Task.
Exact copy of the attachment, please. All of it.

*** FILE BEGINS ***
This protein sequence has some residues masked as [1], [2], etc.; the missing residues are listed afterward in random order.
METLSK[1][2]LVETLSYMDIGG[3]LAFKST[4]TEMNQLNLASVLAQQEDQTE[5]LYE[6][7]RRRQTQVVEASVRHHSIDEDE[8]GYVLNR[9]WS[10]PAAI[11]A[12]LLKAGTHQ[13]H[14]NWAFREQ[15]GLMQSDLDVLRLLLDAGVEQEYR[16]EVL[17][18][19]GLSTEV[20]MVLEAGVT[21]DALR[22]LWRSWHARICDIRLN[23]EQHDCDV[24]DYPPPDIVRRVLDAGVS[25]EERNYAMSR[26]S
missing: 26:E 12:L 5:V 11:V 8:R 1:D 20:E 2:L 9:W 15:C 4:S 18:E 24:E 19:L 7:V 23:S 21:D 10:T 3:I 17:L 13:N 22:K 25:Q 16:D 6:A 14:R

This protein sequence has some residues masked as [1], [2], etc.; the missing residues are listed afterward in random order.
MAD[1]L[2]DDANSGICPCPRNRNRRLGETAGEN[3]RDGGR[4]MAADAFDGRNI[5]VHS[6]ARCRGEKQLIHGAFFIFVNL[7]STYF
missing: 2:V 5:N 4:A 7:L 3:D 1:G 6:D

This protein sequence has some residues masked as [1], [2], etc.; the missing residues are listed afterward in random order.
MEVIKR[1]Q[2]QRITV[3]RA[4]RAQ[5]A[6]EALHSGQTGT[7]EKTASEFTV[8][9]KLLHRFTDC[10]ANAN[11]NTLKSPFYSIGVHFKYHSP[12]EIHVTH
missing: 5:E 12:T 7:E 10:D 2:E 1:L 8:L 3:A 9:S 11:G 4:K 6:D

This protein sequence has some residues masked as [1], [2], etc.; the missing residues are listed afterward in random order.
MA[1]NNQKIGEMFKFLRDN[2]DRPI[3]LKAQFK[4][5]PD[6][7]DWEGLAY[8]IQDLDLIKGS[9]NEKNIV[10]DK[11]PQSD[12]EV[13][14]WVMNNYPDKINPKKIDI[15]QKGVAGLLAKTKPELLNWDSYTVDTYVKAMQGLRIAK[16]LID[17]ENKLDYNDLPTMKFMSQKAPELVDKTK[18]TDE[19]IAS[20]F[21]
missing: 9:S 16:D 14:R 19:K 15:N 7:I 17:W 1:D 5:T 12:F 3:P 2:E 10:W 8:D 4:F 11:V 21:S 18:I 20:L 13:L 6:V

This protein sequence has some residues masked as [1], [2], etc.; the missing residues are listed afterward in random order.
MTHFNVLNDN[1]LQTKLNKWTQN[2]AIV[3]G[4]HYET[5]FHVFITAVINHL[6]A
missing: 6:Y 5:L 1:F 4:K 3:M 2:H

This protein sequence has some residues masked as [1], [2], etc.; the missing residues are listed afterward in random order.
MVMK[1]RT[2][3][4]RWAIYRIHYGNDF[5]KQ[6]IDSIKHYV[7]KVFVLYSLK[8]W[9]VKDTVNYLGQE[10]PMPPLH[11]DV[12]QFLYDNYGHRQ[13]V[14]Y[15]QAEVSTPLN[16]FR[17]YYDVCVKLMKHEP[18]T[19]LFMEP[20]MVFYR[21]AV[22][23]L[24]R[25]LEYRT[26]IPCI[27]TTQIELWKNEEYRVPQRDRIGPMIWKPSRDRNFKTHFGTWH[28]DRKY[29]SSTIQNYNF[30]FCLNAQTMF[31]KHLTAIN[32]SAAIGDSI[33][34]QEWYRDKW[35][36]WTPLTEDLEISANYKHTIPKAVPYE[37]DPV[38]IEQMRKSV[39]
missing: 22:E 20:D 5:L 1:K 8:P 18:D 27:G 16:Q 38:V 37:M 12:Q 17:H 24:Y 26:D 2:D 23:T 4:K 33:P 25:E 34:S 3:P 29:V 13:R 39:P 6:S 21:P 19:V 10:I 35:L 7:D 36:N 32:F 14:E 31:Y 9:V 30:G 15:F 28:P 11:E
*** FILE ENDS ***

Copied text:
This protein sequence has some residues masked as [1], [2], etc.; the missing residues are listed afterward in random order.
METLSK[1][2]LVETLSYMDIGG[3]LAFKST[4]TEMNQLNLASVLAQQEDQTE[5]LYE[6][7]RRRQTQVVEASVRHHSIDEDE[8]GYVLNR[9]WS[10]PAAI[11]A[12]LLKAGTHQ[13]H[14]NWAFREQ[15]GLMQSDLDVLRLLLDAGVEQEYR[16]EVL[17][18][19]GLSTEV[20]MVLEAGVT[21]DALR[22]LWRSWHARICDIRLN[23]EQHDCDV[24]DYPPPDIVRRVLDAGVS[25]EERNYAMSR[26]S
missing: 26:E 12:L 5:V 11:V 8:R 1:D 20:E 2:L 9:W 15:C 4:S 18:E 24:E 19:L 7:V 23:S 21:D 10:T 3:I 17:L 13:N 22:K 25:Q 16:D 6:A 14:R

This protein sequence has some residues masked as [1], [2], etc.; the missing residues are listed afterward in random order.
MAD[1]L[2]DDANSGICPCPRNRNRRLGETAGEN[3]RDGGR[4]MAADAFDGRNI[5]VHS[6]ARCRGEKQLIHGAFFIFVNL[7]STYF
missing: 2:V 5:N 4:A 7:L 3:D 1:G 6:D

This protein sequence has some residues masked as [1], [2], etc.; the missing residues are listed afterward in random order.
MEVIKR[1]Q[2]QRITV[3]RA[4]RAQ[5]A[6]EALHSGQTGT[7]EKTASEFTV[8][9]KLLHRFTDC[10]ANAN[11]NTLKSPFYSIGVHFKYHSP[12]EIHVTH
missing: 5:E 12:T 7:E 10:D 2:E 1:L 8:L 3:A 9:S 11:G 4:K 6:D

This protein sequence has some residues masked as [1], [2], etc.; the missing residues are listed afterward in random order.
MA[1]NNQKIGEMFKFLRDN[2]DRPI[3]LKAQFK[4][5]PD[6][7]DWEGLAY[8]IQDLDLIKGS[9]NEKNIV[10]DK[11]PQSD[12]EV[13][14]WVMNNYPDKINPKKIDI[15]QKGVAGLLAKTKPELLNWDSYTVDTYVKAMQGLRIAK[16]LID[17]ENKLDYNDLPTMKFMSQKAPELVDKTK[18]TDE[19]IAS[20]F[21]
missing: 9:S 16:D 14:R 19:K 15:N 7:I 17:W 1:D 5:T 12:F 3:P 2:E 10:W 8:D 4:F 11:V 21:S 18:I 20:L 13:L 6:V

This protein sequence has some residues masked as [1], [2], etc.; the missing residues are listed afterward in random order.
MTHFNVLNDN[1]LQTKLNKWTQN[2]AIV[3]G[4]HYET[5]FHVFITAVINHL[6]A
missing: 6:Y 5:L 1:F 4:K 3:M 2:H

This protein sequence has some residues masked as [1], [2], etc.; the missing residues are listed afterward in random order.
MVMK[1]RT[2][3][4]RWAIYRIHYGNDF[5]KQ[6]IDSIKHYV[7]KVFVLYSLK[8]W[9]VKDTVNYLGQE[10]PMPPLH[11]DV[12]QFLYDNYGHRQ[13]V[14]Y[15]QAEVSTPLN[16]FR[17]YYDVCVKLMKHEP[18]T[19]LFMEP[20]MVFYR[21]AV[22][23]L[24]R[25]LEYRT[26]IPCI[27]TTQIELWKNEEYRVPQRDRIGPMIWKPSRDRNFKTHFGTWH[28]DRKY[29]SSTIQNYNF[30]FCLNAQTMF[31]KHLTAIN[32]SAAIGDSI[33][34]QEWYRDKW[35][36]WTPLTEDLEISANYKHTIPKAVPYE[37]DPV[38]IEQMRKSV[39]
missing: 22:E 20:D 5:L 1:K 8:P 18:D 27:G 16:Q 38:V 37:M 12:Q 17:H 24:Y 26:D 2:D 23:T 4:K 33:P 25:E 34:S 3:P 29:V 13:R 39:P 6:S 21:P 19:V 10:I 35:L 7:D 36:N 32:F 14:E 31:Y 9:V 30:G 15:F 28:P 11:E